Annual Honors Recital Ends on A Good Note


(Photo by Chloe Choi)

Amber Chen, Editor-in-Chief

Bright yellow lights pierced through an otherwise dark auditorium. As a storm raged outside, live music flooded the room, captivating an audience of hundreds. 

On Feb. 24, the PVHS music department held its annual honors recital. Featuring 13 performances, the recital showcased various soloists and student-led small ensembles. 

For student musicians, the annual honors recital is an opportunity to demonstrate their talents to a community rather than a musically-trained audience. 

Since she usually performs for competitions, sophomore violinist and violist Zoe Barton viewed the honors recital as a low-stress occasion to perform for her friends.

“The honors recital was an opportunity to perform for people who don’t usually hear what I do,” Barton said. “I usually perform elsewhere, not often at school, so most of my friends rarely hear me.”

Junior and multi-instrumentalist Vanya Agrawal, another seasoned performer, shared what she loves about performing. 

“I think having an audience honestly makes me do better,” Agrawal said. “When performing, you feel a lot more energy, you feel the mood, which is very different from rehearsing. You feel elevated. It’s an entirely different atmosphere.” 

Barton enjoys performing as a way to share her unique artistic rendering of centuries-old pieces of classical music.

“There’s something about performing music that’s been around for hundreds and hundreds of years, with thousands of different interpretations, when you get to show your own interpretation to the audience and try to help them feel that with you,” Barton said. “Introducing people to [my interpretation of a piece] and making them realize that classical music is super cool is what I enjoy most about performing.”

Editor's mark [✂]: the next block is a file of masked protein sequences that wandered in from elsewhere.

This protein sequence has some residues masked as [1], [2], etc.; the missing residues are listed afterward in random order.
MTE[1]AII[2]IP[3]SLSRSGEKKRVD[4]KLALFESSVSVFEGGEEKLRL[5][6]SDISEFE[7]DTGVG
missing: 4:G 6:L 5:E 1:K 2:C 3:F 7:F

The honors recital offered students opportunities to step outside their comfort zones. In addition to soloing on a classical piece, Barton also performed the genre-bending anthem “Bohemian Rhapsody.”

“I had a lot of fun playing ‘Bohemian Rhapsody’ even though it was outside of what I usually do. Everyone knows ‘Bohemian Rhapsody,’ so it was fun to show the audience a piece that they all knew and had memories associated with. 

While student selections of well-known pieces united the audience, the honors recital also imparted a greater appreciation of musical diversity upon the audience.

Not only did the recital exhibit classical, jazz and rock songs, it also introduced the audience to Hindi music. 

Accompanied by five other musicians, Agrawal sang while playing the harmonium, a South Asian wind instrument that resembles a keyboard. 

Agrawal shared the reason why she chose to perform the Hindustani classic, “Raag Puriya Dhanashree,” for the recital. 

“Most people are only familiar with Western music, but music is so diverse, and I really wanted people to be able to see that when they came to the honors recital,” Agrawal said. 

“Through the piece I performed, I wanted to showcase the key differences between Indian classical music and Western music.”